Thursday, November 27, 2008

Torture, Torture and...Torture

In a response to the demand, by significant sections of the society, that the Torture Report be published, the Jagdeo Administration has issued two versions of that document. One version is a comprehensive document in which the names of those who perpetrated acts of torture are clearly stated, and the other is the sanitized version of carefully selected extracts from this document with the names excised.

The names of the members of the Guyana Defence Force (GDF) Board of Inquiry have been edited out, as are the names of those who, within the Military Criminal Intelligence Department (MCID), conducted the interrogation of individuals.

The Jagdeo Administration could have saved themselves the trouble of engaging in such a wasteful exercise. By now every school child knows the names of the officers who conducted the interrogation for the MCID. In this regard, the PNCR has taken careful note of the fact that Major O. Khan and Captain S. Sukull, among others, were asked to give evidence to the Board of Inquiry.

The report regrettably seeks to redefine the nature of torture even though the United Nations Convention Against Torture (CAT) explicitly states what this is. It would be appropriate, therefore, to give both definitions.

The GDF Board of Inquiry seeks to offer this definition of what it considers to be torture:

“It should be noted that from the Board’s interpretation of the UN convention Article 1 definition of torture, that the words “severe pains or suffering” allows for a threshold where torture can be described at the highest point or level of an interrogation process comprising cruel, inhumane or degrading treatment. Once an act therefore crosses this threshold where severe pain or suffering is inflicted, a distinction can then be drawn between acts of torture and physical abuse or ill-treatment.”

This torturous and misleading definition of torture cannot obscure its political purpose. It is intended to prevent the conclusion that persons, such as Victor Jones and Patrick Sumner, and members of the GDF, to wit, Alvin Wilson, Michael Dunn and Sharth Robertson, were not tortured. The Guyanese public have all heard the PPP propagandists engaging in vulgar and distasteful politicking by saying that those interrogated, by the MCID, were “roughed up” and not subject to torture.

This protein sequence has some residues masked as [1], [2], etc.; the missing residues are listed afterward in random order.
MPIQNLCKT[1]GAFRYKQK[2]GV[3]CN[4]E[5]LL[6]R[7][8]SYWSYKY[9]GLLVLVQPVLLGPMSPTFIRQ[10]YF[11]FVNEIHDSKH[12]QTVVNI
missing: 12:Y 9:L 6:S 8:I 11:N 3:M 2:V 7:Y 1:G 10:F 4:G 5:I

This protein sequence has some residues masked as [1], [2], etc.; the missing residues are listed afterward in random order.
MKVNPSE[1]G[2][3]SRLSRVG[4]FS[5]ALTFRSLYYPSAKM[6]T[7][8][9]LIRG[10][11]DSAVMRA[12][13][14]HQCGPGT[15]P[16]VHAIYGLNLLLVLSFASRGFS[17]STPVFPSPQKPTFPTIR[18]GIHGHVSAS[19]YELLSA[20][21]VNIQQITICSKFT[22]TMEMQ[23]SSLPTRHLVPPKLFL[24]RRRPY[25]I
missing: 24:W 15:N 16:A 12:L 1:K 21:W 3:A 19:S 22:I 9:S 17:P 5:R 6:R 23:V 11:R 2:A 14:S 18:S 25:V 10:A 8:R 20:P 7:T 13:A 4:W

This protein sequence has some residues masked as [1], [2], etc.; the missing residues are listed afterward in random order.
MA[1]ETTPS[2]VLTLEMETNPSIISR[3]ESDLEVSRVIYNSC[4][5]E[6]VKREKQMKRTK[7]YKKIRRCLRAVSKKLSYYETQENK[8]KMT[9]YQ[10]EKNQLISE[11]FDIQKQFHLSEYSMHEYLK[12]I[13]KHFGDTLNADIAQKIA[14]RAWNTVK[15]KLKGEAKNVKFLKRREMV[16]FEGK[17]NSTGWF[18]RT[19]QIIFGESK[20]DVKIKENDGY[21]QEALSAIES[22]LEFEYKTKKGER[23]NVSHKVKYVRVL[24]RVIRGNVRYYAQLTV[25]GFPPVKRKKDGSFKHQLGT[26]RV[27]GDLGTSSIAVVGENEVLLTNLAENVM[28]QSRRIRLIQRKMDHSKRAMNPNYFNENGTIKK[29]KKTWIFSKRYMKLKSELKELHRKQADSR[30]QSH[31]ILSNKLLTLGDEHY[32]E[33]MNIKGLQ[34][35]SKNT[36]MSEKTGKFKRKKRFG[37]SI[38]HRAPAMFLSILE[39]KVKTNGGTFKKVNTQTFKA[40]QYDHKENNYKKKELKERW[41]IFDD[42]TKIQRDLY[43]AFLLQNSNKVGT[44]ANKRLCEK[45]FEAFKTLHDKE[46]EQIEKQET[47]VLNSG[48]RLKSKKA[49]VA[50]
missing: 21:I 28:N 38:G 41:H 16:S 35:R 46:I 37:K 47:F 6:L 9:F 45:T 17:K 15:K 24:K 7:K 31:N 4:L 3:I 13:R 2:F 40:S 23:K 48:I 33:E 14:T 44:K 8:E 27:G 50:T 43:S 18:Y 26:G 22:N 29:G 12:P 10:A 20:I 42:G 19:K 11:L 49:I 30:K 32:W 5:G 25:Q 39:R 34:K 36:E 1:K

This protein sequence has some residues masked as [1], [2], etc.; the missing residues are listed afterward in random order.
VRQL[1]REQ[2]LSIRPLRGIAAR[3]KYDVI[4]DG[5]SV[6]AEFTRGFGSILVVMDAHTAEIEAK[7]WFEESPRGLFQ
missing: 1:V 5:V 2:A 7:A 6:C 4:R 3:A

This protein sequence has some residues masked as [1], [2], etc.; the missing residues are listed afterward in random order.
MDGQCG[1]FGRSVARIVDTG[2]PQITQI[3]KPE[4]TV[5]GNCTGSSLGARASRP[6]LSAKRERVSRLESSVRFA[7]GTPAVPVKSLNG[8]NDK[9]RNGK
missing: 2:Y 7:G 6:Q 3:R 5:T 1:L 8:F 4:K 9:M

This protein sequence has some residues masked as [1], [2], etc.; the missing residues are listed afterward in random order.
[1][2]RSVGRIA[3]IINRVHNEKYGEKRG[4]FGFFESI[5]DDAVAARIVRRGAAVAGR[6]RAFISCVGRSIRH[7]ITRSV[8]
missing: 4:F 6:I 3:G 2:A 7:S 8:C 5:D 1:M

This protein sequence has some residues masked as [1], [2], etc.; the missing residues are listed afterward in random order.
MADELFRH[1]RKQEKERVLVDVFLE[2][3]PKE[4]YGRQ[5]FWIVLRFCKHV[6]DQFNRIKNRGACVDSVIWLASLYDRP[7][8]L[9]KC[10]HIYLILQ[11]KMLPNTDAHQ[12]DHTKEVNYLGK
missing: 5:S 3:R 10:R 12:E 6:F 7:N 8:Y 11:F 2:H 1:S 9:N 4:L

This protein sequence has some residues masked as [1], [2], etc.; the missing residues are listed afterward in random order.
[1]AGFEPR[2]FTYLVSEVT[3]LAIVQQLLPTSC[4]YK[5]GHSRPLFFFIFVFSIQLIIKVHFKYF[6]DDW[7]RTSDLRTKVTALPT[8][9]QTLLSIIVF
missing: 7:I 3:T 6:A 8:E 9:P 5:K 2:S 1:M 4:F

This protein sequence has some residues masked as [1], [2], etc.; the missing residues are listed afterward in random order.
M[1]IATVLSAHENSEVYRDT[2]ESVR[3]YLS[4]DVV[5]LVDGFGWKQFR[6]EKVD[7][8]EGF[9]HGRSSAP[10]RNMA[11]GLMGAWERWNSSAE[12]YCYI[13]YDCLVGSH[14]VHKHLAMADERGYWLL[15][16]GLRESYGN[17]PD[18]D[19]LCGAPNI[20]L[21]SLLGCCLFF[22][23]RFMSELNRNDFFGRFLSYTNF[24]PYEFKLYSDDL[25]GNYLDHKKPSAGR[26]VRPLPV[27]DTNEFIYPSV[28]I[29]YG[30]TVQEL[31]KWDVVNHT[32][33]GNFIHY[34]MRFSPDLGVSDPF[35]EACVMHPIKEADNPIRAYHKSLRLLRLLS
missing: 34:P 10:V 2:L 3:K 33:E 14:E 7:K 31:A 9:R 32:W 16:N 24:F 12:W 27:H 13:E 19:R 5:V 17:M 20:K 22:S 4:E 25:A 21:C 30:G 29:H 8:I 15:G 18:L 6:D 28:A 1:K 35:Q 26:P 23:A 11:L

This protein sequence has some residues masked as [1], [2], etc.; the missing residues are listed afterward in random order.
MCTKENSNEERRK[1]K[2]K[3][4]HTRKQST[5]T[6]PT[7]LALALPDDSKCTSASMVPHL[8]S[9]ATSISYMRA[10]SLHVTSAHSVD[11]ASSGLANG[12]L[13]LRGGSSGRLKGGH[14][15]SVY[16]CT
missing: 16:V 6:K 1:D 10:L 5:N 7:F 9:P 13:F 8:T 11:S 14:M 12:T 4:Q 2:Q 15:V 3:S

The UN Convention Against Torture, contrary to what the GDF, at the behest of the Government, seeks to deny, is very clear about what torture is. Here is what Article 1 (1) of the UN Convention Against Torture states:

“For the purposes of this Convention, the term "torture" means any act by which severe pain or suffering, whether physical or mental, is intentionally inflicted on a person for such purposes as obtaining from him or a third person information or a confession, punishing him for an act he or a third person has committed or is suspected of having committed, or intimidating or coercing him or a third person, or for any reason based on discrimination of any kind, when such pain or suffering is inflicted by or at the instigation of or with the consent or acquiescence of a public official or other person acting in an official capacity.”

After it was first published on this blog, the PNCR has answered our question about three soldiers.

The PNCR said that it dares the Jagdeo Administration and the PPP to deny that severe pain and suffering, mental or physical, were not inflicted on Victor Jones, Patrick Sumner, Alvin Wilson, Michael Dunn and Sharth Robertson, in order to obtain information in relation to criminal activities in Buxton and the loss of an AK-47 by the GDF.

It is noteworthy that, even though Sharth Robertson alleged that he was tortured by the MCID, he does not seem to be the subject of the sanitized Report, for some strange reason. The Chief of Staff, Commodore Gary Best, might wish to offer an explanation.

The fact of two versions of the Torture Report, gives credibility to the belief that the Jagdeo Administration is prepared to go to any lengths to cover up the fact that it has condoned torture and to protect those who are engaged in this nefarious activity, especially the two GDF officers, who conducted the interrogation on behalf of the MCID.

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